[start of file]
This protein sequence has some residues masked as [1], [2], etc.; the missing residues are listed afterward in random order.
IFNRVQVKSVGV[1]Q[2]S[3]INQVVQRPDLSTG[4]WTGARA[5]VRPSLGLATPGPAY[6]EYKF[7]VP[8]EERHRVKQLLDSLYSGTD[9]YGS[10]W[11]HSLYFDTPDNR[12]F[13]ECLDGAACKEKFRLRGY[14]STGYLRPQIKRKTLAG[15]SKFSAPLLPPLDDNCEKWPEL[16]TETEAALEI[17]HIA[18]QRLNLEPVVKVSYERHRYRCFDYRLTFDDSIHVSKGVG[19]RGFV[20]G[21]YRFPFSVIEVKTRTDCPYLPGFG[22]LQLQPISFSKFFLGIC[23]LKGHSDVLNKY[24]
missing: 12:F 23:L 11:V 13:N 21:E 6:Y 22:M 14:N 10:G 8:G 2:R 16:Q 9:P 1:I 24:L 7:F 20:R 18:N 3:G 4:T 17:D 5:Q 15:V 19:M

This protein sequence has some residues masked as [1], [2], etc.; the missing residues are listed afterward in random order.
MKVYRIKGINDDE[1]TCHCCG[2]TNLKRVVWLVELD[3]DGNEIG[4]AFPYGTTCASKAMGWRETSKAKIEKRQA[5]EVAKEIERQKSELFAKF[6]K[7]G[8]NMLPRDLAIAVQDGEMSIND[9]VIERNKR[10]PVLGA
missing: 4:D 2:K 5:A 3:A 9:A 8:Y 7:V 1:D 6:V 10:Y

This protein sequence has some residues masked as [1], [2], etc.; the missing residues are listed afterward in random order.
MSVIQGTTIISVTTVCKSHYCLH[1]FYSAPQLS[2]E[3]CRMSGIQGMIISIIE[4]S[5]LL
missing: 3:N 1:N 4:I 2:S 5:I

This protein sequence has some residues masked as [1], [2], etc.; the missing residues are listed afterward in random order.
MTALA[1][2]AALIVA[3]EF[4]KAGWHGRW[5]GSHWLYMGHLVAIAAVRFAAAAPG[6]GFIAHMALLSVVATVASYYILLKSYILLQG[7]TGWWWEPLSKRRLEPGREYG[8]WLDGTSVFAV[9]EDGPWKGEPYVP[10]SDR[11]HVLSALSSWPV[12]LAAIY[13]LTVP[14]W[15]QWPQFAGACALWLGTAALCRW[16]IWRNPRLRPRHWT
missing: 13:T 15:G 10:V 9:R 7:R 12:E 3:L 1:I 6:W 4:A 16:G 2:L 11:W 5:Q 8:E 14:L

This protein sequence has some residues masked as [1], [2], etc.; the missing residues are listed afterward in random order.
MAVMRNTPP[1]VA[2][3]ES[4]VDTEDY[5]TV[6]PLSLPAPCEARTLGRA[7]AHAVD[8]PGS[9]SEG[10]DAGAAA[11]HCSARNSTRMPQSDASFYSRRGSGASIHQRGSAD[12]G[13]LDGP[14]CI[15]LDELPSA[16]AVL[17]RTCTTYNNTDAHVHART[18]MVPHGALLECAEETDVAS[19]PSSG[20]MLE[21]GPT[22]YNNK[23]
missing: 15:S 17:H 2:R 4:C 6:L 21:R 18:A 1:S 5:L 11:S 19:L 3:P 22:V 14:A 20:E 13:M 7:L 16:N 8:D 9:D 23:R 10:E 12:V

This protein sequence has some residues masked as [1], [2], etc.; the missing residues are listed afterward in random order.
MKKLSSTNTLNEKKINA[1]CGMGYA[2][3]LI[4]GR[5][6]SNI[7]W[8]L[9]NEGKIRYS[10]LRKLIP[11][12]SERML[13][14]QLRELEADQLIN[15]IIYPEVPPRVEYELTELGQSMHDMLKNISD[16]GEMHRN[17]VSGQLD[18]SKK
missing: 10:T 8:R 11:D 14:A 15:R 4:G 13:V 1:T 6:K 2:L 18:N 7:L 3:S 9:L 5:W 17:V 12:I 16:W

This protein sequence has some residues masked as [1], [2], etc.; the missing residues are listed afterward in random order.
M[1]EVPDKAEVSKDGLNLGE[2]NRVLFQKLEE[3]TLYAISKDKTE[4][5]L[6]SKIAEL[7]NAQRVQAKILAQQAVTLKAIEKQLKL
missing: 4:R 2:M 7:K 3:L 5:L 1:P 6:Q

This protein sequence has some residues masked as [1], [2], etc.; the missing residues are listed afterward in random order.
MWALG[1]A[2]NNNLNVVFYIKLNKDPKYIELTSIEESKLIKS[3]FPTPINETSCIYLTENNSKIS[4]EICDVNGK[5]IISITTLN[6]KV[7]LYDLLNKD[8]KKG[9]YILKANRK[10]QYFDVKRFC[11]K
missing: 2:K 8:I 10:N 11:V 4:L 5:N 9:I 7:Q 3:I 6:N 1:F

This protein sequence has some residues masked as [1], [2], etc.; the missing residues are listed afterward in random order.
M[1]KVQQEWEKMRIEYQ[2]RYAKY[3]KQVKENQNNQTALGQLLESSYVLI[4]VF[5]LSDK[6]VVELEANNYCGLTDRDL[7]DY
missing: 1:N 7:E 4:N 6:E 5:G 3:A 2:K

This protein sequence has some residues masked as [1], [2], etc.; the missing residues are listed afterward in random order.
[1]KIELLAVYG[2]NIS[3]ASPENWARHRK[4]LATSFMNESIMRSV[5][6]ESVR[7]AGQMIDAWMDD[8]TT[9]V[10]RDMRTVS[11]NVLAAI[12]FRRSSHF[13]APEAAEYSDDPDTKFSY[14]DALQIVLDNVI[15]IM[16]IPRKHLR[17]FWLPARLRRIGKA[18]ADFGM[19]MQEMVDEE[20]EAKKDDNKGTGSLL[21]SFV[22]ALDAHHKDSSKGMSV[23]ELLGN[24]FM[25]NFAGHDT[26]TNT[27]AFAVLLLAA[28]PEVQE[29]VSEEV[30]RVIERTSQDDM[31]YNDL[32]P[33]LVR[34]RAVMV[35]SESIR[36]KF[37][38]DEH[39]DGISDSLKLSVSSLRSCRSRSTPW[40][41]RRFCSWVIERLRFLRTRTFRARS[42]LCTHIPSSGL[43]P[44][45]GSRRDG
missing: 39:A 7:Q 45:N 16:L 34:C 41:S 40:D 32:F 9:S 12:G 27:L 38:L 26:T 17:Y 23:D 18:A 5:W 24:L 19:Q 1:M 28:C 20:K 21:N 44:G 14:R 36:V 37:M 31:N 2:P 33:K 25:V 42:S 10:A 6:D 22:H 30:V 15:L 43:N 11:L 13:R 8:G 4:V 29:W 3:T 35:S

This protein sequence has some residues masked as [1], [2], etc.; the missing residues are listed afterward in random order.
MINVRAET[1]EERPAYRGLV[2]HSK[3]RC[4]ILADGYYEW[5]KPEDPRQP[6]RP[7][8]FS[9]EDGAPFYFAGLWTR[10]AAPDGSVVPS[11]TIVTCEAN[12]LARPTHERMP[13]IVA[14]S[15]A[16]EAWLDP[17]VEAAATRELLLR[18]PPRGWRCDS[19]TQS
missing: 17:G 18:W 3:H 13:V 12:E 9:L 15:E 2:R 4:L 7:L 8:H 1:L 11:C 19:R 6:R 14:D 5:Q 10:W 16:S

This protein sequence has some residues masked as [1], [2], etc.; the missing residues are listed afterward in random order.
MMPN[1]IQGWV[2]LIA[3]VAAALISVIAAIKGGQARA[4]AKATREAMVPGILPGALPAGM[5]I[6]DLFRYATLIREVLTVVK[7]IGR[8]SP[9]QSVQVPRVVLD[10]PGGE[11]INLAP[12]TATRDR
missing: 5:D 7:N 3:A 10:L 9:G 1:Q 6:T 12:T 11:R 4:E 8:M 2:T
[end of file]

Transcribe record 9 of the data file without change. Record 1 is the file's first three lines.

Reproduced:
This protein sequence has some residues masked as [1], [2], etc.; the missing residues are listed afterward in random order.
M[1]KVQQEWEKMRIEYQ[2]RYAKY[3]KQVKENQNNQTALGQLLESSYVLI[4]VF[5]LSDK[6]VVELEANNYCGLTDRDL[7]DY
missing: 1:N 7:E 4:N 6:E 5:G 3:A 2:K